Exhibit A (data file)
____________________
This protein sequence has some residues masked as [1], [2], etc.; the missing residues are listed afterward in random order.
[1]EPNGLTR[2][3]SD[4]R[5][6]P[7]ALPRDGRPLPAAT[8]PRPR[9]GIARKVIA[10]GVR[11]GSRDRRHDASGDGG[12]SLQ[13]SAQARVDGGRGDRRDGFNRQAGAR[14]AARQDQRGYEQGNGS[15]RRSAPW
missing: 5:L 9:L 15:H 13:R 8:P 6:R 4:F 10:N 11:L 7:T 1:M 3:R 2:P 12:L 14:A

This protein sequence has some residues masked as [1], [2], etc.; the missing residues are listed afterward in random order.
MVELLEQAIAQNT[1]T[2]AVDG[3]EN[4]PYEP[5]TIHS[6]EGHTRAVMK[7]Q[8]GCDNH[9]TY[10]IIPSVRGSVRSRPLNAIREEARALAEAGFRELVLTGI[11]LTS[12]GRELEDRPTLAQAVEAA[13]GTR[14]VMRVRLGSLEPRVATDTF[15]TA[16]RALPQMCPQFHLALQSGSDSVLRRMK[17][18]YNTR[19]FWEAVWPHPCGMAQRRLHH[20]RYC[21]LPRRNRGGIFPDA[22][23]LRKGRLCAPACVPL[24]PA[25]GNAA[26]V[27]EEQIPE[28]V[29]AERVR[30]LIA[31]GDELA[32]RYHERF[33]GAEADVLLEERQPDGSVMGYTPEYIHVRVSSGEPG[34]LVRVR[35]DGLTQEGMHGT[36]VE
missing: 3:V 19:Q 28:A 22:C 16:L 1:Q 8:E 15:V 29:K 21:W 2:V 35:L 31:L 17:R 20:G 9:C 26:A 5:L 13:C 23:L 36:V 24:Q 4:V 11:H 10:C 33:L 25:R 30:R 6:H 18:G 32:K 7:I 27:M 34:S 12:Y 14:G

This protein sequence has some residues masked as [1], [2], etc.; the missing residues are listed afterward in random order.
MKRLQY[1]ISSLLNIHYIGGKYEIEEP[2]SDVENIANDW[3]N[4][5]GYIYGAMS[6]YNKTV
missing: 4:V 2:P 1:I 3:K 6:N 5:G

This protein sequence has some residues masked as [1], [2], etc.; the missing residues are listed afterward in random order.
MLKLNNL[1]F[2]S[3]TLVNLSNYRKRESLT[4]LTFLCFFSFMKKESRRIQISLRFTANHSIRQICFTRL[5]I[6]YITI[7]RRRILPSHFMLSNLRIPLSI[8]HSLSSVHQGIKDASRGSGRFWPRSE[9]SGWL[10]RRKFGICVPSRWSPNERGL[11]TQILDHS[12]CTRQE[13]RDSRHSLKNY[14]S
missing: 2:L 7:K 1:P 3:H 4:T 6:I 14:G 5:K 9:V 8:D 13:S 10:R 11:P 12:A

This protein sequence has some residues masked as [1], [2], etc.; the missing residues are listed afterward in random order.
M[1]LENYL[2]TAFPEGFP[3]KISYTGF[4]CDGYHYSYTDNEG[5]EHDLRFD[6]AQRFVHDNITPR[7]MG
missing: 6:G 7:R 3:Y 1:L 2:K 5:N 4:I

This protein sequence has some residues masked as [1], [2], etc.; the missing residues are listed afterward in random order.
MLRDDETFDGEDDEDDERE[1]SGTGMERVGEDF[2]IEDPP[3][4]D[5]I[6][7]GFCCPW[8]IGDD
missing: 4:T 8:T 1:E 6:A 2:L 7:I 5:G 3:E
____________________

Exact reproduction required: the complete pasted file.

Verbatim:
This protein sequence has some residues masked as [1], [2], etc.; the missing residues are listed afterward in random order.
[1]EPNGLTR[2][3]SD[4]R[5][6]P[7]ALPRDGRPLPAAT[8]PRPR[9]GIARKVIA[10]GVR[11]GSRDRRHDASGDGG[12]SLQ[13]SAQARVDGGRGDRRDGFNRQAGAR[14]AARQDQRGYEQGNGS[15]RRSAPW
missing: 5:L 9:L 15:H 13:R 8:P 6:R 4:F 10:N 11:L 7:T 1:M 3:R 2:P 12:L 14:A

This protein sequence has some residues masked as [1], [2], etc.; the missing residues are listed afterward in random order.
MVELLEQAIAQNT[1]T[2]AVDG[3]EN[4]PYEP[5]TIHS[6]EGHTRAVMK[7]Q[8]GCDNH[9]TY[10]IIPSVRGSVRSRPLNAIREEARALAEAGFRELVLTGI[11]LTS[12]GRELEDRPTLAQAVEAA[13]GTR[14]VMRVRLGSLEPRVATDTF[15]TA[16]RALPQMCPQFHLALQSGSDSVLRRMK[17][18]YNTR[19]FWEAVWPHPCGMAQRRLHH[20]RYC[21]LPRRNRGGIFPDA[22][23]LRKGRLCAPACVPL[24]PA[25]GNAA[26]V[27]EEQIPE[28]V[29]AERVR[30]LIA[31]GDELA[32]RYHERF[33]GAEADVLLEERQPDGSVMGYTPEYIHVRVSSGEPG[34]LVRVR[35]DGLTQEGMHGT[36]VE
missing: 3:V 19:Q 28:A 22:C 16:L 1:Q 8:E 15:V 29:K 21:W 2:V 35:L 31:L 17:R 20:G 9:C 26:A 5:L 13:C 23:L 36:V 24:Q 4:V 11:H 10:C 33:L 25:R 30:R 6:H 18:G 32:K 7:I 27:M 34:S 12:Y 14:G

This protein sequence has some residues masked as [1], [2], etc.; the missing residues are listed afterward in random order.
MKRLQY[1]ISSLLNIHYIGGKYEIEEP[2]SDVENIANDW[3]N[4][5]GYIYGAMS[6]YNKTV
missing: 4:V 2:P 1:I 3:K 6:N 5:G

This protein sequence has some residues masked as [1], [2], etc.; the missing residues are listed afterward in random order.
MLKLNNL[1]F[2]S[3]TLVNLSNYRKRESLT[4]LTFLCFFSFMKKESRRIQISLRFTANHSIRQICFTRL[5]I[6]YITI[7]RRRILPSHFMLSNLRIPLSI[8]HSLSSVHQGIKDASRGSGRFWPRSE[9]SGWL[10]RRKFGICVPSRWSPNERGL[11]TQILDHS[12]CTRQE[13]RDSRHSLKNY[14]S
missing: 2:L 7:K 1:P 3:H 4:T 6:I 14:G 5:K 9:V 8:D 13:S 10:R 11:P 12:A

This protein sequence has some residues masked as [1], [2], etc.; the missing residues are listed afterward in random order.
M[1]LENYL[2]TAFPEGFP[3]KISYTGF[4]CDGYHYSYTDNEG[5]EHDLRFD[6]AQRFVHDNITPR[7]MG
missing: 6:G 7:R 3:Y 1:L 2:K 5:N 4:I

This protein sequence has some residues masked as [1], [2], etc.; the missing residues are listed afterward in random order.
MLRDDETFDGEDDEDDERE[1]SGTGMERVGEDF[2]IEDPP[3][4]D[5]I[6][7]GFCCPW[8]IGDD
missing: 4:T 8:T 1:E 6:A 2:L 7:I 5:G 3:E